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Arbitrary Keyword Spotting in Handwritten Documents


Arbitrary Keyword Spotting in Handwritten Documents

Haji, Mehdi (2012) Arbitrary Keyword Spotting in Handwritten Documents. PhD thesis, Concordia University.

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Despite the existence of electronic media in today’s world, a considerable amount of written communications is in paper form such as books, bank cheques, contracts, etc. There is an increasing demand for the automation of information extraction, classification, search, and retrieval of documents. The goal of this research is to develop a complete methodology for the spotting of arbitrary keywords in handwritten document images.
We propose a top-down approach to the spotting of keywords in document images. Our approach is composed of two major steps: segmentation and decision. In the former, we generate the word hypotheses. In the latter, we decide whether a generated word hypothesis is a specific keyword or not. We carry out the decision step through a two-level classification where first, we assign an input image to a keyword or non-keyword class; and then transcribe the image if it is passed as a keyword. By reducing the problem from the image domain to the text domain, we do not only address the search problem in handwritten documents, but also the classification and retrieval, without the need for the transcription of the whole document image.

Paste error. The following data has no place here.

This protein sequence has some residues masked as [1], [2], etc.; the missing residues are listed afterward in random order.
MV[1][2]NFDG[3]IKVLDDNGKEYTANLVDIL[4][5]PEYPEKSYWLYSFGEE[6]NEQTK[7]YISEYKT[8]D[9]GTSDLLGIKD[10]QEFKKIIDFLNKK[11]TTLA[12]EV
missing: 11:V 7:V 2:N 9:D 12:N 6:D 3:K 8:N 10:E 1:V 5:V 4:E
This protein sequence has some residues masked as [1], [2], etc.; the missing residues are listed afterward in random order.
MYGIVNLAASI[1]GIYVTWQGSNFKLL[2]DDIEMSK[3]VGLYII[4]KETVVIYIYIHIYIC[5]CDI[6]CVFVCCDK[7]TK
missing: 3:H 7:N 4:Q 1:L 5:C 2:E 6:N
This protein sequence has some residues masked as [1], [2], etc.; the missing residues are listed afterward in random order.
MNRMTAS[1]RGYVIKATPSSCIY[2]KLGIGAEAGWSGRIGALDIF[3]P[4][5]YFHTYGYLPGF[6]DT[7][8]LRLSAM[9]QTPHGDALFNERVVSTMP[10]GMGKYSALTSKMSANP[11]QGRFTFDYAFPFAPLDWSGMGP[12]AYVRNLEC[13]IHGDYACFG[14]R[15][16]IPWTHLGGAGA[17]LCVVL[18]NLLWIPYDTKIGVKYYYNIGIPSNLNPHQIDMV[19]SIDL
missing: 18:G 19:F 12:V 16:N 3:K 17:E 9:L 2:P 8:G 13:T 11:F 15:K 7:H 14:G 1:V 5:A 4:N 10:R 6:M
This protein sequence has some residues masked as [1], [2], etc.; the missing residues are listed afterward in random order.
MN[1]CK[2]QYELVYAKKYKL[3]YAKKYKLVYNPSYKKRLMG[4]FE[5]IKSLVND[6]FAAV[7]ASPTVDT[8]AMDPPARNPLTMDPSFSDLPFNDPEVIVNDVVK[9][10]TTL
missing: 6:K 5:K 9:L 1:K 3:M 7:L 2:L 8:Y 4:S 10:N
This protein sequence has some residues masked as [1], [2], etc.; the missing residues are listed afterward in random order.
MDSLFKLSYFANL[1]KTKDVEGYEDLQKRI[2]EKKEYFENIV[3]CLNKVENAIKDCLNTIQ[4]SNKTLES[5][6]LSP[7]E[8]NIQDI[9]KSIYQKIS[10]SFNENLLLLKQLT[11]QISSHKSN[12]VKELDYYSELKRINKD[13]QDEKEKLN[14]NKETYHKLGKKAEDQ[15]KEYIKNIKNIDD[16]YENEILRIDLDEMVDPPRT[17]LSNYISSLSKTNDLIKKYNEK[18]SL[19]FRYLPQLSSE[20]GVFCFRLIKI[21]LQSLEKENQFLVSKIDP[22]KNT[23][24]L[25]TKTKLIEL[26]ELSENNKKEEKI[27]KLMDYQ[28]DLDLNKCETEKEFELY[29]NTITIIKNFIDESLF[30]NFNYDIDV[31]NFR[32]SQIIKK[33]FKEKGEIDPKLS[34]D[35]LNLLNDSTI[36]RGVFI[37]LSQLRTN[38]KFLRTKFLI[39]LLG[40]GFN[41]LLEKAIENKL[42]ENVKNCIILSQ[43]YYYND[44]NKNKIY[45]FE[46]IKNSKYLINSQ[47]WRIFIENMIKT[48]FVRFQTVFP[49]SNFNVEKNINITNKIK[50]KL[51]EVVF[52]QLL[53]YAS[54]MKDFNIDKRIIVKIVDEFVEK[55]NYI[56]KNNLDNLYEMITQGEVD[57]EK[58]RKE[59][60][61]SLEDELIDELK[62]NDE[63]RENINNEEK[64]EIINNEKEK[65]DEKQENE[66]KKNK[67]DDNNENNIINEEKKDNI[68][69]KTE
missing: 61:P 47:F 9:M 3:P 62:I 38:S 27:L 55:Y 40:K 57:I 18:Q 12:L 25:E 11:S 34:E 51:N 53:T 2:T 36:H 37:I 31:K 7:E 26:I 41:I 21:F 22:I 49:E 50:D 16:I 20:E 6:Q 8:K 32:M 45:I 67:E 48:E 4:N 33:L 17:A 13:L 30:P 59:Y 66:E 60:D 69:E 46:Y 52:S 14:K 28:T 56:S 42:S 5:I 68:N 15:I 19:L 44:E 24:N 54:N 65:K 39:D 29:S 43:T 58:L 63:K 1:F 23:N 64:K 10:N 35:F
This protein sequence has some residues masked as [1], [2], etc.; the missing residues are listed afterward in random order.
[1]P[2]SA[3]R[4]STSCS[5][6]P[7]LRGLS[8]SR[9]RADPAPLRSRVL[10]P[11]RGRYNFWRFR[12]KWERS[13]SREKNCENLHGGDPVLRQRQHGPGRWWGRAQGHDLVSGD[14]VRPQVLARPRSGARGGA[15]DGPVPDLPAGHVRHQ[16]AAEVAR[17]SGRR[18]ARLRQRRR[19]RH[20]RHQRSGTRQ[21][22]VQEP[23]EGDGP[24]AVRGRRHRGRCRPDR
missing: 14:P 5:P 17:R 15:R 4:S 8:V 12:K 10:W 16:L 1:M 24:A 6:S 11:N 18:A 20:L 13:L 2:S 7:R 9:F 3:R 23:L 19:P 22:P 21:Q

The main contribution of this thesis is the development of a generalized minimum edit distance for handwritten words, and to prove that this distance is equivalent to an Ergodic Hidden Markov Model (EHMM). To the best of our knowledge, this work is the first to present an exact 2D model for the temporal information in handwriting while satisfying practical constraints.
Some other contributions of this research include: 1) removal of page margins based on corner detection in projection profiles; 2) removal of noise patterns in handwritten images using expectation maximization and fuzzy inference systems; 3) extraction of text lines based on fast Fourier-based steerable filtering; 4) segmentation of characters based on skeletal graphs; and 5) merging of broken characters based on graph partitioning.
Our experiments with a benchmark database of handwritten English documents and a real-world collection of handwritten French documents indicate that, even without any word/document-level training, our results are comparable with two state-of-the-art word spotting systems for English and French documents.

Divisions:Concordia University > Gina Cody School of Engineering and Computer Science > Computer Science and Software Engineering
Item Type:Thesis (PhD)
Authors:Haji, Mehdi
Institution:Concordia University
Degree Name:Ph. D.
Program:Computer Science
Date:17 April 2012
Thesis Supervisor(s):Bui, Tien D. and Suen, Ching Y.
Keywords:Handwriting, Document Image Processing, Keyword Spotting, Recognition, Margin Removal, Noise Removal, Line Extraction, Word Segmentation, Character Segmentation, Character Recognition, Generalized Minimum Edit Distance
ID Code:973970
Deposited On:20 Jun 2012 18:40
Last Modified:18 Jan 2018 17:37
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